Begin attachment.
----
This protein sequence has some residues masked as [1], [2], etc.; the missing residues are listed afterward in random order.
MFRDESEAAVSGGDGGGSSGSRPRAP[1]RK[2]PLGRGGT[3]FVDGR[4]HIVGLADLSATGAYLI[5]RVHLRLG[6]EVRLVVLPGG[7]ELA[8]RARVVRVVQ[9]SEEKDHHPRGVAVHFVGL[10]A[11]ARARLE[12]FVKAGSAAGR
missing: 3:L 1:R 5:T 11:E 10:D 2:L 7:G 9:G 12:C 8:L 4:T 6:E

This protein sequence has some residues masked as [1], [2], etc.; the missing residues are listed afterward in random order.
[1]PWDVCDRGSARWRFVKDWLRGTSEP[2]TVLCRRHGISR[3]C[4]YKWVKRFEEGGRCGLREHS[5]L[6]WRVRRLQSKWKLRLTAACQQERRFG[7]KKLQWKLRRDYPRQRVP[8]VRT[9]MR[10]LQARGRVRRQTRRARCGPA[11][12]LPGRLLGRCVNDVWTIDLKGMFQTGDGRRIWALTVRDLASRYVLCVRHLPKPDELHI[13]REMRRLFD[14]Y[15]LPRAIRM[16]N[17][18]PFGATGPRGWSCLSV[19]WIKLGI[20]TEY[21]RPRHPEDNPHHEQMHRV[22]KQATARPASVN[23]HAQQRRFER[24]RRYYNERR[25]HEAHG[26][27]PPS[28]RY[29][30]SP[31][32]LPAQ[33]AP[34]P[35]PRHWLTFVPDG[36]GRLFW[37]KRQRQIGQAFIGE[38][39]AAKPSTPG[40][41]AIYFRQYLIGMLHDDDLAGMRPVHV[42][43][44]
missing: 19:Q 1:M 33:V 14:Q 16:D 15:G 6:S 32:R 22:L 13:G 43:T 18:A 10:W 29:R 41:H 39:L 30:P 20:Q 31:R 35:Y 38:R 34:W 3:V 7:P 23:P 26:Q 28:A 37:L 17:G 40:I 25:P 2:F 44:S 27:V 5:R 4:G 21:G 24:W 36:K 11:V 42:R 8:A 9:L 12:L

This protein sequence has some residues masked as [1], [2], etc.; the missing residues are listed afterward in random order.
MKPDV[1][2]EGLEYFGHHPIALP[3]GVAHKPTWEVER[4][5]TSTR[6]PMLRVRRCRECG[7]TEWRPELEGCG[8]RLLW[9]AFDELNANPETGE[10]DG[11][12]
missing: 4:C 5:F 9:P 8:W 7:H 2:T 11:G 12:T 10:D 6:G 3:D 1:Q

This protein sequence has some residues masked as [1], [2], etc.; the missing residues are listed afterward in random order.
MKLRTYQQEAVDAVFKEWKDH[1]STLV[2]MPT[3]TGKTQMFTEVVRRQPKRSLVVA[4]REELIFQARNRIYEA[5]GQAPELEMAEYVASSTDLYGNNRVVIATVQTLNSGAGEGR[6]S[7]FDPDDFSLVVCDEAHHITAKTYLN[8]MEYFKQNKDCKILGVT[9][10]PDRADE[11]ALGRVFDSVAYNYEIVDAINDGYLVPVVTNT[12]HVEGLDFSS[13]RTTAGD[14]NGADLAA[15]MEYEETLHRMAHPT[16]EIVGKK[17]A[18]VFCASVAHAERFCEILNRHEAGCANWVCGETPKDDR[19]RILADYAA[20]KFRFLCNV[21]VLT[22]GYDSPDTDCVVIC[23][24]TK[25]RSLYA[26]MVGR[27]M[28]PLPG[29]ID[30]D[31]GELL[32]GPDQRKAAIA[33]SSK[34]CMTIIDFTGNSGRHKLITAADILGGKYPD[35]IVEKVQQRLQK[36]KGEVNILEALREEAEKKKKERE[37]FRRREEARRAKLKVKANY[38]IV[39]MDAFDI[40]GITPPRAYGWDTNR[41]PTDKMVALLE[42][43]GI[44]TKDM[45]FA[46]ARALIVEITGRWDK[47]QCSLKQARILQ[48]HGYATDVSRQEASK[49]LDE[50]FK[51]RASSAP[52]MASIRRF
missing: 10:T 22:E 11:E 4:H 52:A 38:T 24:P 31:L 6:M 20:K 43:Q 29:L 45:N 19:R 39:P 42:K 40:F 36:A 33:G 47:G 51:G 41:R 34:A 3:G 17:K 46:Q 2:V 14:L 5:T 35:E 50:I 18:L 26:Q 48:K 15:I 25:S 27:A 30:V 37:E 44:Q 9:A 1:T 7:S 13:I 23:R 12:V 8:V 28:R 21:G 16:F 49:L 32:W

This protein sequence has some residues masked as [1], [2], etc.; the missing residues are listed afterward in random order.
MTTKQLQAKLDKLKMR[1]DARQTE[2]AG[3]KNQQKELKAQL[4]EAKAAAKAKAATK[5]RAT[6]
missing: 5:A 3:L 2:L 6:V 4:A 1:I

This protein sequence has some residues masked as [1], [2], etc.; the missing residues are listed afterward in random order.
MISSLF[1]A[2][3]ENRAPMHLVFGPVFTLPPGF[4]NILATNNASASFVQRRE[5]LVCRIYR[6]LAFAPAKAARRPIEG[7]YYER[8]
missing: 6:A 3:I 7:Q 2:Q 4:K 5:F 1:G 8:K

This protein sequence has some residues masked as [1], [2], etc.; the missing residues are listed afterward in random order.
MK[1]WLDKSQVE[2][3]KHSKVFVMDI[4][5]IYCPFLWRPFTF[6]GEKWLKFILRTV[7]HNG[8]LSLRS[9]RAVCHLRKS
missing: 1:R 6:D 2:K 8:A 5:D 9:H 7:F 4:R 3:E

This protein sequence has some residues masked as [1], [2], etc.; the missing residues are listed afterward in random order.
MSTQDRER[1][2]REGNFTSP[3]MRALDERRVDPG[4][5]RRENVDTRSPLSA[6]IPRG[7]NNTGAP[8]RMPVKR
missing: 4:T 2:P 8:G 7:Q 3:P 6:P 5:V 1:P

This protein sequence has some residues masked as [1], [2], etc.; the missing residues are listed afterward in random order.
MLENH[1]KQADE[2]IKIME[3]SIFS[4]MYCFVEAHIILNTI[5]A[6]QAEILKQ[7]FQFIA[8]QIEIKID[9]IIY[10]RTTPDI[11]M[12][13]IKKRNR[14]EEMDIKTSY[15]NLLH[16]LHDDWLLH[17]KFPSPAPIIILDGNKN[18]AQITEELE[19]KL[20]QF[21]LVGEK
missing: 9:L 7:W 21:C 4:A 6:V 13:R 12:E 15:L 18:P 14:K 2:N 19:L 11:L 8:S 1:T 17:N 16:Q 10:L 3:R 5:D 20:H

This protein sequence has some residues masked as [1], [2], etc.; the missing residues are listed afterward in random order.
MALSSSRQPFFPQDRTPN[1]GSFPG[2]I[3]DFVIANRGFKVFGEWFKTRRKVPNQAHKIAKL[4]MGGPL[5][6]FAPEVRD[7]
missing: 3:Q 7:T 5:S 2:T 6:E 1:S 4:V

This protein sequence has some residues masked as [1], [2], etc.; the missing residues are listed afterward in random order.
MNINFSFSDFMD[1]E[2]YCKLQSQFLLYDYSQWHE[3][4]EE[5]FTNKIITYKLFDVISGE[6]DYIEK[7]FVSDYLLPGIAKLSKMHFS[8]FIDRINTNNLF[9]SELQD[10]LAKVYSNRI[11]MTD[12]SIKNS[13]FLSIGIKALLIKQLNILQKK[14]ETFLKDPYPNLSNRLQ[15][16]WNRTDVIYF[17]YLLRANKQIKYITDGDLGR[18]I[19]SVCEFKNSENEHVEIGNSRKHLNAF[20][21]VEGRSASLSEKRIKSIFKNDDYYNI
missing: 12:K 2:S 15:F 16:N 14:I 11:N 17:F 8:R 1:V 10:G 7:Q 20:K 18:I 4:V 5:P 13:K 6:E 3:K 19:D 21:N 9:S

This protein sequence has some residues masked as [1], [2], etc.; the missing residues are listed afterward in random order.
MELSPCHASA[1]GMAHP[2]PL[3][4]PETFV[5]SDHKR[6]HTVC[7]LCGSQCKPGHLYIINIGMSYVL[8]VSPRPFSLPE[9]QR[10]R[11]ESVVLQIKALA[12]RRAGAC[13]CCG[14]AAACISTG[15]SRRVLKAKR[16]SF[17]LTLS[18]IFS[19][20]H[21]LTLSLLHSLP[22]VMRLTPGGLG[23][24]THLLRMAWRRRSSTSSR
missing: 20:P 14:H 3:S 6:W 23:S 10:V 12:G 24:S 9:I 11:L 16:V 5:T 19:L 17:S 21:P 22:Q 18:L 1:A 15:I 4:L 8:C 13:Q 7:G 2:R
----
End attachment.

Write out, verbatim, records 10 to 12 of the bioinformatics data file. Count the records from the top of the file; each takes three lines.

This protein sequence has some residues masked as [1], [2], etc.; the missing residues are listed afterward in random order.
MALSSSRQPFFPQDRTPN[1]GSFPG[2]I[3]DFVIANRGFKVFGEWFKTRRKVPNQAHKIAKL[4]MGGPL[5][6]FAPEVRD[7]
missing: 3:Q 7:T 5:S 2:T 6:E 1:S 4:V

This protein sequence has some residues masked as [1], [2], etc.; the missing residues are listed afterward in random order.
MNINFSFSDFMD[1]E[2]YCKLQSQFLLYDYSQWHE[3][4]EE[5]FTNKIITYKLFDVISGE[6]DYIEK[7]FVSDYLLPGIAKLSKMHFS[8]FIDRINTNNLF[9]SELQD[10]LAKVYSNRI[11]MTD[12]SIKNS[13]FLSIGIKALLIKQLNILQKK[14]ETFLKDPYPNLSNRLQ[15][16]WNRTDVIYF[17]YLLRANKQIKYITDGDLGR[18]I[19]SVCEFKNSENEHVEIGNSRKHLNAF[20][21]VEGRSASLSEKRIKSIFKNDDYYNI
missing: 12:K 2:S 15:F 16:N 14:I 11:N 17:F 8:R 1:V 10:G 7:Q 20:K 18:I 4:V 5:P 13:K 6:E 3:K 19:D 21:N 9:S

This protein sequence has some residues masked as [1], [2], etc.; the missing residues are listed afterward in random order.
MELSPCHASA[1]GMAHP[2]PL[3][4]PETFV[5]SDHKR[6]HTVC[7]LCGSQCKPGHLYIINIGMSYVL[8]VSPRPFSLPE[9]QR[10]R[11]ESVVLQIKALA[12]RRAGAC[13]CCG[14]AAACISTG[15]SRRVLKAKR[16]SF[17]LTLS[18]IFS[19][20]H[21]LTLSLLHSLP[22]VMRLTPGGLG[23][24]THLLRMAWRRRSSTSSR
missing: 20:P 14:H 3:S 6:W 23:S 10:V 12:G 24:S 9:I 11:L 16:V 5:T 19:L 17:S 21:P 22:Q 18:L 1:A 15:I 4:L 8:C 13:Q 7:G 2:R